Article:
[2728 AD; Bel Dale in Maeitakohn – 12 years ago]
The smoke had finally cleared. Henry peered up over the fallen tree as the enemy was nowhere to be found. It was a simple mission, Henry thought to himself, complete the weapons delivery to the Rusa family in Bel. That had changed when the Thekohnian army had cut Henry and his troop off in an ambush. Henry was lucky to escape with his gun, as was Fercewend, but the same could not be said of the rest of their troop.
“At least… at least you’re still here, Rohan,” Henry said.
“I’d rather it be me than the rest of our force,” Fercewend replied. “Too many good men lost their lives from that attack.”
“I know,” Henry lamented. “It’s not like you to dwell on this, though.”
“Those bastards killed them,” Fercewend said. He reached for the handle of his sword. “Only if I were to draw my blade just then! Just then!”
“What is done is done,” Henry said, “And I will miss them too. But our mission is not over.”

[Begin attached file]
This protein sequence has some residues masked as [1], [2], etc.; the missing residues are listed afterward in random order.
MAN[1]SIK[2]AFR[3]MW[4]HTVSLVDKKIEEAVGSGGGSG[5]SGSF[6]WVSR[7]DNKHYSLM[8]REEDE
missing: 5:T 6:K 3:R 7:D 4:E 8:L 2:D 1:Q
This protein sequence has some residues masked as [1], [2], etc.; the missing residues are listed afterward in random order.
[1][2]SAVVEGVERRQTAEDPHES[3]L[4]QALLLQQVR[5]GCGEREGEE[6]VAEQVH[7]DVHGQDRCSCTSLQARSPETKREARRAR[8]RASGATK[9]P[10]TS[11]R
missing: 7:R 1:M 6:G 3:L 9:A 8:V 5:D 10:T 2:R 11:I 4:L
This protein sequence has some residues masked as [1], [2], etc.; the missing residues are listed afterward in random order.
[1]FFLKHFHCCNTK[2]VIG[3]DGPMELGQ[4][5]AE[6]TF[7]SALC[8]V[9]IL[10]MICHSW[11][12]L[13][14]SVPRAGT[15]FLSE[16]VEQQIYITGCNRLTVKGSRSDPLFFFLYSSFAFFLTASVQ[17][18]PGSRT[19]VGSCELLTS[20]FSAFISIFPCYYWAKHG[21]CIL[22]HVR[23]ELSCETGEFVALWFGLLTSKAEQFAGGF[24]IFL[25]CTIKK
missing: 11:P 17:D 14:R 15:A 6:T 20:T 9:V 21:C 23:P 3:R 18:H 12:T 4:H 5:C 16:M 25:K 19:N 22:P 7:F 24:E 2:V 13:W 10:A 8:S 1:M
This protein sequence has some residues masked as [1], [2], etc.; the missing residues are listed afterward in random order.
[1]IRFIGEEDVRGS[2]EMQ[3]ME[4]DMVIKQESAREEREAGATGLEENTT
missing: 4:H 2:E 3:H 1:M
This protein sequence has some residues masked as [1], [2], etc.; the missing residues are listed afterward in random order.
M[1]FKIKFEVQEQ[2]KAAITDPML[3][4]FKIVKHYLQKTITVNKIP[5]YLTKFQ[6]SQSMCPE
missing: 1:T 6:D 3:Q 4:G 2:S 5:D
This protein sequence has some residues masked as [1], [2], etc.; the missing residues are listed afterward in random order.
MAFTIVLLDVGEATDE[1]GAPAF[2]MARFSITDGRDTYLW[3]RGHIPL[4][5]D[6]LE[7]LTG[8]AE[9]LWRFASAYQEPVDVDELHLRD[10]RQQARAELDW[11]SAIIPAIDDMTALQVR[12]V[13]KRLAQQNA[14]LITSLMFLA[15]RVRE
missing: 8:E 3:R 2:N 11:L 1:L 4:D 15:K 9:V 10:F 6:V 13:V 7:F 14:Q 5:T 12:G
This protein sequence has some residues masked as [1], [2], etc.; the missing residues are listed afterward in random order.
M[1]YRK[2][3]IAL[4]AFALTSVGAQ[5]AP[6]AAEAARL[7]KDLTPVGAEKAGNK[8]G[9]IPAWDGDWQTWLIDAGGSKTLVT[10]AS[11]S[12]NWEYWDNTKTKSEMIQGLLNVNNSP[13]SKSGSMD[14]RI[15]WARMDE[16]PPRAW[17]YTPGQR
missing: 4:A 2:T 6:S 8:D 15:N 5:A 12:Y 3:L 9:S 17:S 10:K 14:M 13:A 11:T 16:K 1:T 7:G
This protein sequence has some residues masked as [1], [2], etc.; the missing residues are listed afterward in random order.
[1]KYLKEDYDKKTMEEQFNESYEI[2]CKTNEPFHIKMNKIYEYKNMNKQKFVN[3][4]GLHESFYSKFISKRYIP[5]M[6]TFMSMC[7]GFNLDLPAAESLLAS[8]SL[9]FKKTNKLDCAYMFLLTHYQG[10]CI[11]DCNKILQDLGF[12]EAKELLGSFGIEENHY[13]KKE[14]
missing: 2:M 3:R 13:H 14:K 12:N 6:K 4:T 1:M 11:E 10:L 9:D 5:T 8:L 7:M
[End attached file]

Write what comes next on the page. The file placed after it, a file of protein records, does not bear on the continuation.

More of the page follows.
“Do we even have any of the weapons left?”
“We’ll have to check.”
Henry and Fercewend got up and walked away from the tree over to the smoldering truck. The charred and bloody bodies did little to quell Henry and Fercewend’s shock, but nonetheless they looked into the truck to see if any of the weapons had survived.
“Nothing,” Fercewend said. He pounded the side of the truck. “Damn it!”
“Hold on,” Henry said, crawling into the back. He covered his mouth as he found a small, steel box. “Maybe, just maybe…”
Henry eyed the lock on the front of the box. Then, Henry reached into his pocket, looking for the key that would open the lock. He finally grasped a small key, and inserted it into the keyhole. He opened the box and found the letter that was inside.
“That’s it, isn’t it,” Henry said.
“That letter,” Rohan said. “Hold onto it.”
Henry nodded. “Let’s go,” he said.
The walk across Bel Dale was exhausting for Henry and Fercewend. With nightfall approaching, the two men had decided to continue onward. After all, Rusa Manor was not that far off. As they approached the gates, Henry and Fercewend looked around.
“Do you think it’s too quiet?” Fercewend asked.
“I am concerned,” Henry asked. “Let’s move and keep our guards up.”
Fercewend kept his hand close to his sword, while Henry held onto his rifle. They opened the gates and walked into the desolate courtyard. Henry eyed each side of the manor, walking up to the front steps. To their surprise, Fercewend and Henry found the front doors open.